02/03/2015 11:34 am ET Updated Apr 03, 2015

Middle Australia: A Trip for All Senses. Part Two

This is Australia's Northern Territory. It's dawn at Uluru. The loud clapping woke us up. We found out later that the gardeners outside have to beat the pathways around the various parts of the hotels in order to chase away any unwanted animals that could have lodged in some hole somewhere during the night. The sun rose quietly, as everything is very stealth-full in the desert. We were still cold, but by 7 a.m. after coffee and scones (the English way), we headed for the reception desk to get our rental car for the day.

We wanted to see Uluru but also go around the magical landscape, and the other rocks formations in the region. But first, we approached Uluru, the sacred rock, and parked almost at its foot. A few tourists' buses where ahead of us, but really there was no crowd for such a popular place to visit. I guess it's really out of the way; you certainly must want to come here. All the better for us. The air was fresh and serene, the temperature rose to a comfortable 75 degrees, we took off our layers and started to walk.

After about 15 minutes of walking while ogling the magnificent red walls of the rock, a dingo started to follow my daughter, we had not seen it coming; he looked like a coyote, a little skinny, a little disheveled. At first we were a little fearful, we saw the movie with Meryl Streep (A Cry in the Dark, where a dingo took her baby), but he kept on following us and caught up to walk alongside us. He was really more attached to my daughter, and when we realized that he was not leaving, we tried to separate a little from her to see what happens, and he stayed with her, trotting at her pace, almost like a domestic animal.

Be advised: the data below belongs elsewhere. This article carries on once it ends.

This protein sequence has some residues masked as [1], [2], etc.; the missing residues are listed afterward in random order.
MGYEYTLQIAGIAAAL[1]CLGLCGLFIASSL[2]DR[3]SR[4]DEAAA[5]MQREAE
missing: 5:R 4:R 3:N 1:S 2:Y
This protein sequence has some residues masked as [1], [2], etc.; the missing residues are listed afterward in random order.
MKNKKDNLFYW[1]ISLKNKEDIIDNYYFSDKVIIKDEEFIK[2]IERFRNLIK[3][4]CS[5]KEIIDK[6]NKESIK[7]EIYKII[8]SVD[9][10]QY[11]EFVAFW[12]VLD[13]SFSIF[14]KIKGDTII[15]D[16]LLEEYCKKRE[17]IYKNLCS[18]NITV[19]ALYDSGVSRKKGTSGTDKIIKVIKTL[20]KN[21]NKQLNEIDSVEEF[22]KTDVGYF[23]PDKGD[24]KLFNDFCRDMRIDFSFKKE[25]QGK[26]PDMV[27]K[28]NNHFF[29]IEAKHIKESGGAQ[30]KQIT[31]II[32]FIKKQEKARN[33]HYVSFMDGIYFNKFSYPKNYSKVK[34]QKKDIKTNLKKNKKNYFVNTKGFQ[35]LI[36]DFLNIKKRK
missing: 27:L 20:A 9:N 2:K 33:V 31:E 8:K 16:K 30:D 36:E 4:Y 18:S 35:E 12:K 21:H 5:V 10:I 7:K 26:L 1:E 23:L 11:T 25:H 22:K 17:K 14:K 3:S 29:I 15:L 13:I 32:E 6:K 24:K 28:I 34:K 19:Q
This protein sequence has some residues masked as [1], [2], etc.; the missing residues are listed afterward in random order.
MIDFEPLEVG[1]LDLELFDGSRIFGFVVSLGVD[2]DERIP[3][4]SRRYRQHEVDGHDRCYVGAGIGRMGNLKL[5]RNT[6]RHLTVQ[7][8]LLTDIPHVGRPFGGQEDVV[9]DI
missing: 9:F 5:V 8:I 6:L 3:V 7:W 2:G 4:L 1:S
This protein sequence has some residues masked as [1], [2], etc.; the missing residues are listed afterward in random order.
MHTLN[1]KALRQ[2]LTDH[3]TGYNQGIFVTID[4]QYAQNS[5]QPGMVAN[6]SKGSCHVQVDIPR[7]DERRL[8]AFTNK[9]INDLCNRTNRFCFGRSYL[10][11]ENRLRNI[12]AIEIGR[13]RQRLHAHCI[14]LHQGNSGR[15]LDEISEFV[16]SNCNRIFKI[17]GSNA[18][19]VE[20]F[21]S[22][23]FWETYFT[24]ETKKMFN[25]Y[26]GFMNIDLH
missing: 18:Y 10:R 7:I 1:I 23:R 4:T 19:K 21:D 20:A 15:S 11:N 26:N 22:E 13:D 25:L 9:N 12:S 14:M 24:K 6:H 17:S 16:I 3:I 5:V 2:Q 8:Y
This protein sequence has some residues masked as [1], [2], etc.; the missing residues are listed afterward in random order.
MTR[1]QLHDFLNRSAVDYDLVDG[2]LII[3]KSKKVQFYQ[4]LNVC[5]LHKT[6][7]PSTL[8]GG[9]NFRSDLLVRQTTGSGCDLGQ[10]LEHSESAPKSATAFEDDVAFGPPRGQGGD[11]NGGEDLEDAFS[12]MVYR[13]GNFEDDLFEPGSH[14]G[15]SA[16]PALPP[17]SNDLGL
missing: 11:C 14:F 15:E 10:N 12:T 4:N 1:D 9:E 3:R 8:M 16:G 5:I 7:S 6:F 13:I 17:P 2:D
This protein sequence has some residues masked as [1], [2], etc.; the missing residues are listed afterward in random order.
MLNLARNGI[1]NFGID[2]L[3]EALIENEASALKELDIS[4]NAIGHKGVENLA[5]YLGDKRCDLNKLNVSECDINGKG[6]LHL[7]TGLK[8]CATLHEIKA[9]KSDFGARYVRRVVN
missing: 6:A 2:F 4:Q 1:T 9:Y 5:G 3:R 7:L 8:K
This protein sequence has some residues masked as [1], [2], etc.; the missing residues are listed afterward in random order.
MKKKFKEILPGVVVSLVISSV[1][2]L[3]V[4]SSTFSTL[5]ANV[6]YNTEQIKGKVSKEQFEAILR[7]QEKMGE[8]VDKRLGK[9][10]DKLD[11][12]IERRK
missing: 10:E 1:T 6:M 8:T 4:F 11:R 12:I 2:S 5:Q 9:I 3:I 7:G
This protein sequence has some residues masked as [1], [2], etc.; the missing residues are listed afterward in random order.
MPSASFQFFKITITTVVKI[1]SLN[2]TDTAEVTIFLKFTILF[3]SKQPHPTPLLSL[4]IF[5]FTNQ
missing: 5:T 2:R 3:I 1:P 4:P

We could not say no. We had no food with us, and he probably figured it out, as he left a few minutes later, after we took tons of pictures of him. He was calm and friendly, although we never touched him. My daughter's heart was fluttering from the experience. It was like a host of the desert had come to salute her, she was ecstatic. She felt good.

We continued touring around the rock, which is in fact not a regular chunk of stone but a world of crevasses, canyons, slivers of red dust, and large waves of stone formation as old as the Earth. From afar the rock seems smooth and sturdy, when in fact it is irregular and even seems to be moving. Apparently it is also talking, although it did not talk to us. The feeling of serenity encompasses the place. The Aboriginal tribes around revere the rock and give it special properties.

The walk took about six hours to complete and we were really glad to have started early in the day, as the temperature was fast rising to a hot summer day. The hike is not strenuous at all, we never climbed the rock, to respect the demands of the Aboriginal residents, but we did enter a few of the stone waves at the bottom, at path level, that look like canopy caves. You can clearly see that they have been formed by water rushing, although the majestic formation has not seen substantial rainwater for a long time now. A tiny pool of kept murky water is the only spot that is wet, with no explanation of how, and none asked by the tribes.